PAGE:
Currently before the Court are Magistrate Judge Baxter's Order and Report-Recommendation, and Plaintiff's objections thereto. Additionally pending before the Court is Plaintiff's amended complaint, which was filed after the issuance of the Order and Report-Recommendation.

III. DISCUSSION

A. Initial review

Section 1915(e)(2)(B) directs that, when a plaintiff seeks to proceed in forma pauperis, "(2)... the court shall dismiss the case at any time if the court determines that -... (B) the action... (i) is frivolous or malicious; (ii) fails to state a claim on which relief may be granted; or (iii) seeks monetary relief against a defendant who is immune from such relief." 28 U.S.C. § 1915(e)(2)(B).[1] Thus, although The Court has the duty to show liberality toward pro se litigants, see Nance v. Kelly, 912 F.2d 605, 606 (2d Cir. 1990) (per curiam), and should exercise "extreme caution... in ordering sua sponte dismissal of a pro se complaint before the adverse party has been served and both parties (but particularly the plaintiff) have had an opportunity to respond, ..." Anderson v. Coughlin, 700 F.2d 37, 41 (2d Cir. 1983) (internal citations omitted), the court also has a responsibility to determine that a claim is not frivolous before permitting a plaintiff to proceed with an action in forma pauperis.[2]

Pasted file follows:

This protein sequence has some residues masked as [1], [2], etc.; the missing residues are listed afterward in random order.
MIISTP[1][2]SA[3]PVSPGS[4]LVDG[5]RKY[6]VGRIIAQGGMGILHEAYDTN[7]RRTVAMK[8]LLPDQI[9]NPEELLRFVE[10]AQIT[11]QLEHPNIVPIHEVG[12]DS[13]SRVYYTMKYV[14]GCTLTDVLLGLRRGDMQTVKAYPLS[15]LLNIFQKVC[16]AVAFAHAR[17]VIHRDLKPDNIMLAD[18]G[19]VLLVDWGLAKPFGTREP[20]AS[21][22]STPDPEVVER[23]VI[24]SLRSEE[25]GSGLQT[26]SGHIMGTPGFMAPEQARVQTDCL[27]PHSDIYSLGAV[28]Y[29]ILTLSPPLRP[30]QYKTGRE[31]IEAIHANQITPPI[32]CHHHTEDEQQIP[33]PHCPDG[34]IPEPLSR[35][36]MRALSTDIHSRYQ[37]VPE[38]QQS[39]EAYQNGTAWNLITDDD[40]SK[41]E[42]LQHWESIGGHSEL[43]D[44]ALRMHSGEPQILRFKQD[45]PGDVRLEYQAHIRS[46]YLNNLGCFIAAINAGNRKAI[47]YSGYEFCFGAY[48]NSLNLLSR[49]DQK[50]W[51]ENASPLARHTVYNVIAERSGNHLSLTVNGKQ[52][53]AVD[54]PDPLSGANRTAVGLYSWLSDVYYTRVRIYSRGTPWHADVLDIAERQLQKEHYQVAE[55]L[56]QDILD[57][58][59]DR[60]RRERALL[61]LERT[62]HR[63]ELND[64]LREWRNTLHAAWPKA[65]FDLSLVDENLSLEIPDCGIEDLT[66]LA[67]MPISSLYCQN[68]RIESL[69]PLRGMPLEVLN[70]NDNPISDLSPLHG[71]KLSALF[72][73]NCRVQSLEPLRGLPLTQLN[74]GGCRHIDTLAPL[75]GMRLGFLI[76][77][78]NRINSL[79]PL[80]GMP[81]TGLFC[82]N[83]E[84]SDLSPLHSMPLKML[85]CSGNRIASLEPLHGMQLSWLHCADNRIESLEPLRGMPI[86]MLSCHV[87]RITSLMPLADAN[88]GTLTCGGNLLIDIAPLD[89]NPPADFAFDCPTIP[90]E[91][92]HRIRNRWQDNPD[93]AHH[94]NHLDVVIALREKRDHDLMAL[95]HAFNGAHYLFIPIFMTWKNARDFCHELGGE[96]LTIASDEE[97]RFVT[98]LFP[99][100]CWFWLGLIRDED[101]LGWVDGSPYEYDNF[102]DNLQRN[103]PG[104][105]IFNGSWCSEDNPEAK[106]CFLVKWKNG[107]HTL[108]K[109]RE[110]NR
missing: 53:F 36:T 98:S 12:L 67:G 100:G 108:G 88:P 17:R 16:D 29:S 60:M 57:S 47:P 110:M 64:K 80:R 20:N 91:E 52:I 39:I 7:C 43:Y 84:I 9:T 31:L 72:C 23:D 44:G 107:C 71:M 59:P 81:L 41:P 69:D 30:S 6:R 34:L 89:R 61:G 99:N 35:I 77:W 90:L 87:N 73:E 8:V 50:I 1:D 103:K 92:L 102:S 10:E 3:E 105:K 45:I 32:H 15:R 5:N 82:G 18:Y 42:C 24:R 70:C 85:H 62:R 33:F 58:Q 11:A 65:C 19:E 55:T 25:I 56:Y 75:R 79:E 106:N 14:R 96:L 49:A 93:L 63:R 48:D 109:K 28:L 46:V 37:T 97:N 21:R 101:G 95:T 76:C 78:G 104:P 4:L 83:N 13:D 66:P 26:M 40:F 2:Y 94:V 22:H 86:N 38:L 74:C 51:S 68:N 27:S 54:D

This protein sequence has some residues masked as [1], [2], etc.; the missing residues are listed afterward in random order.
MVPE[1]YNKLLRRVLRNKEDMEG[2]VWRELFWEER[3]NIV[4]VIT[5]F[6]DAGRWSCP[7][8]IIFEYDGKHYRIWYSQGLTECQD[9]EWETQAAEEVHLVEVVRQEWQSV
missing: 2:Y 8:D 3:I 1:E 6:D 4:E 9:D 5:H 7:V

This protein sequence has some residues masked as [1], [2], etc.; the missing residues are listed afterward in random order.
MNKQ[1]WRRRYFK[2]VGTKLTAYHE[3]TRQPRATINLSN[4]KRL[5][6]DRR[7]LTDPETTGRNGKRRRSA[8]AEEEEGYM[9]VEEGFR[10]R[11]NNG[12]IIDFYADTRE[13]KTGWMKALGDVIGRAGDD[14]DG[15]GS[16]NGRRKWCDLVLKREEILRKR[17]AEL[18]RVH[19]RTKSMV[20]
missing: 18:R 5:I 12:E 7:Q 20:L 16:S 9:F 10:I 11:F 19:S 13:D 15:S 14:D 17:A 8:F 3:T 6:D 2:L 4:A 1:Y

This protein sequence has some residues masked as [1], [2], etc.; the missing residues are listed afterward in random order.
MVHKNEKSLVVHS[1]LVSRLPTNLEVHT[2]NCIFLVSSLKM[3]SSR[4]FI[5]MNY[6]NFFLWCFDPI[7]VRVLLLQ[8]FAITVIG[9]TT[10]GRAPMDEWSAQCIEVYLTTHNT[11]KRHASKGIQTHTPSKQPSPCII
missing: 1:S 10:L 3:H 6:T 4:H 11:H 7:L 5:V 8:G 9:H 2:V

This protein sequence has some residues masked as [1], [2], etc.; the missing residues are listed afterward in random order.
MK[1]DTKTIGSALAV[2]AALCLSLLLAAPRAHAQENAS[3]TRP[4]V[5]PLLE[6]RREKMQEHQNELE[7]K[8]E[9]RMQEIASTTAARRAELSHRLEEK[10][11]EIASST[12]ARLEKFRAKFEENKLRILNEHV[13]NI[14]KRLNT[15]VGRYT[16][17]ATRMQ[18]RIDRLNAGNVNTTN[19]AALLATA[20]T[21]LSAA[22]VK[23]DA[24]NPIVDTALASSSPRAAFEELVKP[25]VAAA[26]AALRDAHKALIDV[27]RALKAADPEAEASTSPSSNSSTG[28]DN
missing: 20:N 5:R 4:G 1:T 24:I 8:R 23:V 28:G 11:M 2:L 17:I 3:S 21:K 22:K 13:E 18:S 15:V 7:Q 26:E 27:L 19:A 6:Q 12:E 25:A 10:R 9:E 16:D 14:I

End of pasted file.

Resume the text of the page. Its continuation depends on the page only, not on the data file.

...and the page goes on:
When reviewing a complaint, the court may also look to the Federal Rules of Civil Procedure. Rule 8 of the Federal Rules of Civil Procedure provides that a pleading that sets forth a claim for relief shall contain "a short and plain statement of the claim showing that the pleader is entitled to relief." See Fed.R.Civ.P. 8(a)(2). The purpose of Rule 8 "is to give fair notice of the claim being asserted so as to permit the adverse party the opportunity to file a responsive answer, ... prepare an adequate defense, " and determine whether the doctrine of res judicata is applicable. Hudson v. Artuz, No. 95 CIV. 4768, 1998 WL 832708, *1 (S.D.N.Y. Nov. 30, 1998) (quoting Powell v. Marine Midland Bank, 162 F.R.D. 15, 16 (N.D.N.Y. 1995) (quoting Brown v. Califano, 75 F.R.D. 497, 498 (D.D.C. 1977))) (other citation omitted).